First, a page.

Saturday, July 3, 2021

Libby Prison on a Silk Quilt


"B.F.B. 1837 Libby Prison "

This elegant silk fan quilt with a lace edge was auctioned at Jeffrey Evans Auctions
in the Shenandoah Valley of Virginia three years ago, found in Richmond.

Libby Prison was a Confederate prison for Union prisoners in a converted tobacco
warehouse on the James River in Richmond.

The last of several dates on the quilt is its probable date,
as silk fans were popular in the 1880s and '90s.

"1790 Rhoda Fuller"
Way too early.

"Stoney Point / Valley Forge / Bunker Hill, 1775 /" 1759 Edward Annable 1836

This block may be our best clue to the maker and the meaning.

Edward Annable was born in 1753 in Ashfield, Massachusetts and died at 83 years old in 1836 in Marcellus, Onondaga County, New York, according to his FindaGrave site. Other biographies tell us he was born in Connecticut. He married Jemima Smith in Ashfield in 1782 and the family moved to Onondaga County soon after 1800. Mima and Edward had 11 children.

Biography from a Sons of the Revolution publication

Lieutenant Annable fought in the Revolution beginning at Bunker Hill, later at the Battle of Stoney Point in New York and Valley Forge. Some of his children moved to the Michigan territory, among them Rhoda Annable Fuller (1790-1883) who settled there in 1830.

This Rhoda Fuller died in Ann Arbor 13 years before the date of the quilt
so was not the maker, more likely an ancestor honored
by the maker.

Rhoda was a "Real Daughter" of the American Revolution,
heritage recalled by the Michigan D.A.R. 
recorded here placing a marker on her grave.

Perhaps D.O. fought in the War of 1812. The date may refer to the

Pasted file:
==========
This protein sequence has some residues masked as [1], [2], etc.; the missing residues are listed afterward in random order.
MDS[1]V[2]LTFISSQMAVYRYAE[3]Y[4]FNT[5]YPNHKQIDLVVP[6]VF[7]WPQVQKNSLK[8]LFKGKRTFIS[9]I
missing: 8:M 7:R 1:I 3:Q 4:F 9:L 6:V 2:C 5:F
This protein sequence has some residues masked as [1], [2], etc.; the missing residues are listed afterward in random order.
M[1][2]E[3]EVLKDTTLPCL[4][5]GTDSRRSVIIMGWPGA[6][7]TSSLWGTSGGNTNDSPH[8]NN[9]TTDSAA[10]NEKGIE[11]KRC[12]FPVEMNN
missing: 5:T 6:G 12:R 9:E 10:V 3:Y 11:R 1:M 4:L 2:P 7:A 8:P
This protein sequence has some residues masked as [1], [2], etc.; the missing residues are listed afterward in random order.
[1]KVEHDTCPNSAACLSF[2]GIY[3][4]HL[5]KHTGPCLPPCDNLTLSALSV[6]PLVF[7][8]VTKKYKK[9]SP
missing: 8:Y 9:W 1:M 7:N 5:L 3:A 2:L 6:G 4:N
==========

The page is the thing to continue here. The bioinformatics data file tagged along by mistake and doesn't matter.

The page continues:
Battle of Craney Island, Virginia July 10, 1813

The maker seems to have been commemorating military service by her family. The Civil War memorial doesn't give us much to go on. Libby Prison was active in the early 1860s so the year 1837 might refer to B.F.B.'s birthdate

As one of the last names on the quilt is Blair I guessed this Civil War Union
soldier might be B. F. Blair and I found a Libby survivor in a list.

Lt. B.F. Blair of the 123rd Ohio Volunteers. You guess any man born before 1850 or so with the initials B.F. might be Benjamin Franklin, which is some help.

The best information about Benjamin F. Blair is at this site, which tells us he spent time in Libby Prison, survived the war, moved to Brooklyn, New York where he became a successful lawyer, occasionally lecturing on Libby Prison. He was born in Constantine, Michigan in 1837 and graduated from the University of Michigan in Ann Arbor. Surely this is the soldier remembered on the quilt.

He married Mary Louise Blair, who according to a passport application, was born in Ann Arbor.

Obituary Brooklyn Eagle, March 2, 1915

He and Mary Louise had two sons John N. and Frank Ross Blair.

The border has skillful ribbon-work florals.

Mysteries remain. Who made it? And how did it get back to Richmond, the home of Libby Prison but not the Blair/Fuller/Annable family?

Here's a surviving letter 
"Prisoner letter for Flag of Truce, B.F. Blair Lt. 123rd Regt. O. V. I"
addressed to
 "Miss M. L. Ormsby
Walnut Hills
Hamilton Co.

Mysteries: Some solved.


sue s said...

A mystery in my city! Fuller is a well known name in Ann Arbor- there is a large city field/soccer/pool/park in town named for one of the Fullers (I couldn't find which one). The Forest Hill cemetery is very old and very beautiful. The quilt is quite beautiful too.

Pieceful Lady said...

Another fascinating read about a quilt and the lives lived by those associated with it. Thank you